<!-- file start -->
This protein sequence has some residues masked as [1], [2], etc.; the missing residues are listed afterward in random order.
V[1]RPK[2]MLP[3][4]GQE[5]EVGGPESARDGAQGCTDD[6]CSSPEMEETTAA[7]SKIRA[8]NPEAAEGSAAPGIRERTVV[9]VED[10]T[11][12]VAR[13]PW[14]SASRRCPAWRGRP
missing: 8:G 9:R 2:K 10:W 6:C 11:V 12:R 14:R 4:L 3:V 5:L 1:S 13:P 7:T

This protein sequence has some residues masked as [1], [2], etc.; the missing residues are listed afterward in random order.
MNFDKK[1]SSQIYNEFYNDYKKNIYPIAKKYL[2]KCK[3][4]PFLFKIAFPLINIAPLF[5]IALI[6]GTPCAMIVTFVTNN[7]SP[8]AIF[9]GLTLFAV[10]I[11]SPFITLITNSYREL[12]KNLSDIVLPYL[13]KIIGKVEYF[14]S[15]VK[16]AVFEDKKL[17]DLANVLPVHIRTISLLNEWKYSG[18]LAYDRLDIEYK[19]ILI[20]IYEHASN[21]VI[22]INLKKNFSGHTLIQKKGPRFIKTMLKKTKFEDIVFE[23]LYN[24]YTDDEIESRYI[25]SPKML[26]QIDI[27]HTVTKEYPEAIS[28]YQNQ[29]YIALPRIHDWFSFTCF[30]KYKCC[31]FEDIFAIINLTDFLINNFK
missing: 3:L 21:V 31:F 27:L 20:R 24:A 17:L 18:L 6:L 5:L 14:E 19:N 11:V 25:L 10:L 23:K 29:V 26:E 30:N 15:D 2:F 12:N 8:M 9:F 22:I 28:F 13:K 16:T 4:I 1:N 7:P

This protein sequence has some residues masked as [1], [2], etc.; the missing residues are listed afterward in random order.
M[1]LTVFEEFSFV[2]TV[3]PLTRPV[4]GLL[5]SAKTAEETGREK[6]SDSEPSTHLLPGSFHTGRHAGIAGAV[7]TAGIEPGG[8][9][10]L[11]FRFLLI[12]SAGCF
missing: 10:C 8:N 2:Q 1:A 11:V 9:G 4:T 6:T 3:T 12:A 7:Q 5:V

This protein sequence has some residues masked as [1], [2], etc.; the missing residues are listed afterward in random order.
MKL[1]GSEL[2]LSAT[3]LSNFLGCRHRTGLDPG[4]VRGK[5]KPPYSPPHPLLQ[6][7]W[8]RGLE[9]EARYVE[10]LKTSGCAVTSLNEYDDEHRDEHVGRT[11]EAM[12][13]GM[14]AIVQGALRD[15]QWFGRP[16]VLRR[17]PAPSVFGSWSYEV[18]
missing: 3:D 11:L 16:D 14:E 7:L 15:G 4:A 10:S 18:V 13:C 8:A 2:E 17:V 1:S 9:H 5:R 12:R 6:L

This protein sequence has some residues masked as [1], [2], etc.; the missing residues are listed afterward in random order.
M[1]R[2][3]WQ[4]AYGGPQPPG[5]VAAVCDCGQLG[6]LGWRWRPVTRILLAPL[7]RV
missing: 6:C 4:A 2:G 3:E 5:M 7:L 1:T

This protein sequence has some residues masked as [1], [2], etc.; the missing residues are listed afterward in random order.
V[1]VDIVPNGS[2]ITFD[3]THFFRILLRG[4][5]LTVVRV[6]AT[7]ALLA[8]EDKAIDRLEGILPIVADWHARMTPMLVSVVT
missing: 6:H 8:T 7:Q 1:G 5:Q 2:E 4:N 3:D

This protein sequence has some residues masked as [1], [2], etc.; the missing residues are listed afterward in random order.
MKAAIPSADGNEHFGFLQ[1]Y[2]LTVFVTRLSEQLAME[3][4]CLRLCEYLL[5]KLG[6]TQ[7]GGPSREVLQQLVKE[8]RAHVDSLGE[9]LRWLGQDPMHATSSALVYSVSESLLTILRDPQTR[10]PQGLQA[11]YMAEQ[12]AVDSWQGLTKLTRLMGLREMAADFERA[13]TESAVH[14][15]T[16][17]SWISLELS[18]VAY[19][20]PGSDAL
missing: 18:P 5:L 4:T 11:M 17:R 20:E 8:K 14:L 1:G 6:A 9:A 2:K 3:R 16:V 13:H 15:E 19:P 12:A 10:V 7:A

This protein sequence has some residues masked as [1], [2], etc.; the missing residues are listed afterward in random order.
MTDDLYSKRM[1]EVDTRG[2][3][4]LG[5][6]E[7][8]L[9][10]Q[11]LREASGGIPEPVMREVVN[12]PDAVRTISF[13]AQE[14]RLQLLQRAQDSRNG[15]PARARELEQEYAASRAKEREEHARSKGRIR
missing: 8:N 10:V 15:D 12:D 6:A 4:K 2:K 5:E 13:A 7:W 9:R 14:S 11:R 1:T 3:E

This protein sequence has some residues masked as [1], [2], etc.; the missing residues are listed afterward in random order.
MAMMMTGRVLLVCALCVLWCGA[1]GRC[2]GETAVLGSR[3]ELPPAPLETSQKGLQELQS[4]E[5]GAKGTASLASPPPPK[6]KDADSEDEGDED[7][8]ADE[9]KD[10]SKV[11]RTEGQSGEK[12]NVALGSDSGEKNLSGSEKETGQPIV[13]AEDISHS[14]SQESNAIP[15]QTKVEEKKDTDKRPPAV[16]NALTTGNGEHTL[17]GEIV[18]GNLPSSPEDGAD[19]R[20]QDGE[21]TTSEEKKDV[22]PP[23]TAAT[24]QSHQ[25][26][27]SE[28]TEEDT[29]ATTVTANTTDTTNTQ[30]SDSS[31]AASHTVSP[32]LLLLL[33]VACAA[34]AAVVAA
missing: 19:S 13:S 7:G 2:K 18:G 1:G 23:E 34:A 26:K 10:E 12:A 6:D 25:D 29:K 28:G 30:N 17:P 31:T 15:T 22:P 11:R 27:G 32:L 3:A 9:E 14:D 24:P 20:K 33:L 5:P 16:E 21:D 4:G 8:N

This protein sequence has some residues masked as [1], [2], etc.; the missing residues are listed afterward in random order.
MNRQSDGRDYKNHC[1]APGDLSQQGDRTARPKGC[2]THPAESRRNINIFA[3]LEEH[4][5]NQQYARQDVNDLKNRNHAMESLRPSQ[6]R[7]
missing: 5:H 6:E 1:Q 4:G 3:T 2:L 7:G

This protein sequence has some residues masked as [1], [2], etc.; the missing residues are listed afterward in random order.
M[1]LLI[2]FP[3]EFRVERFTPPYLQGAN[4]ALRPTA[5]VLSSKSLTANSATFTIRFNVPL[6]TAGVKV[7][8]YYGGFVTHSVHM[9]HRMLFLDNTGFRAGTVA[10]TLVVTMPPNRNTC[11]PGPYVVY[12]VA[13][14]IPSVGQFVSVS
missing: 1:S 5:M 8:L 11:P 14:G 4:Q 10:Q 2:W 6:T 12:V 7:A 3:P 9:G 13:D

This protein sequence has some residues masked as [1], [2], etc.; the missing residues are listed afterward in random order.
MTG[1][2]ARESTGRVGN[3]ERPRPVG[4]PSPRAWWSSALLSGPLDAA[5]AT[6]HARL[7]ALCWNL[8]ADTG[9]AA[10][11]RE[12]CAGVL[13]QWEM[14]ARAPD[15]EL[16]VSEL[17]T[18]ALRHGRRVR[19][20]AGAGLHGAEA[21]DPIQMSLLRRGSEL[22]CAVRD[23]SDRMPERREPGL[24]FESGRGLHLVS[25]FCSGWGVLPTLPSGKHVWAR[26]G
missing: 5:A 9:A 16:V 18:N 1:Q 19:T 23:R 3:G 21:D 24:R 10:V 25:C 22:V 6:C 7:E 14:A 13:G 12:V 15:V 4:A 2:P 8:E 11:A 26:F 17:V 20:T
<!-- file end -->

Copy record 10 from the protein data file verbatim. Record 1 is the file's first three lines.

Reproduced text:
This protein sequence has some residues masked as [1], [2], etc.; the missing residues are listed afterward in random order.
MNRQSDGRDYKNHC[1]APGDLSQQGDRTARPKGC[2]THPAESRRNINIFA[3]LEEH[4][5]NQQYARQDVNDLKNRNHAMESLRPSQ[6]R[7]
missing: 5:H 6:E 1:Q 4:G 3:T 2:L 7:G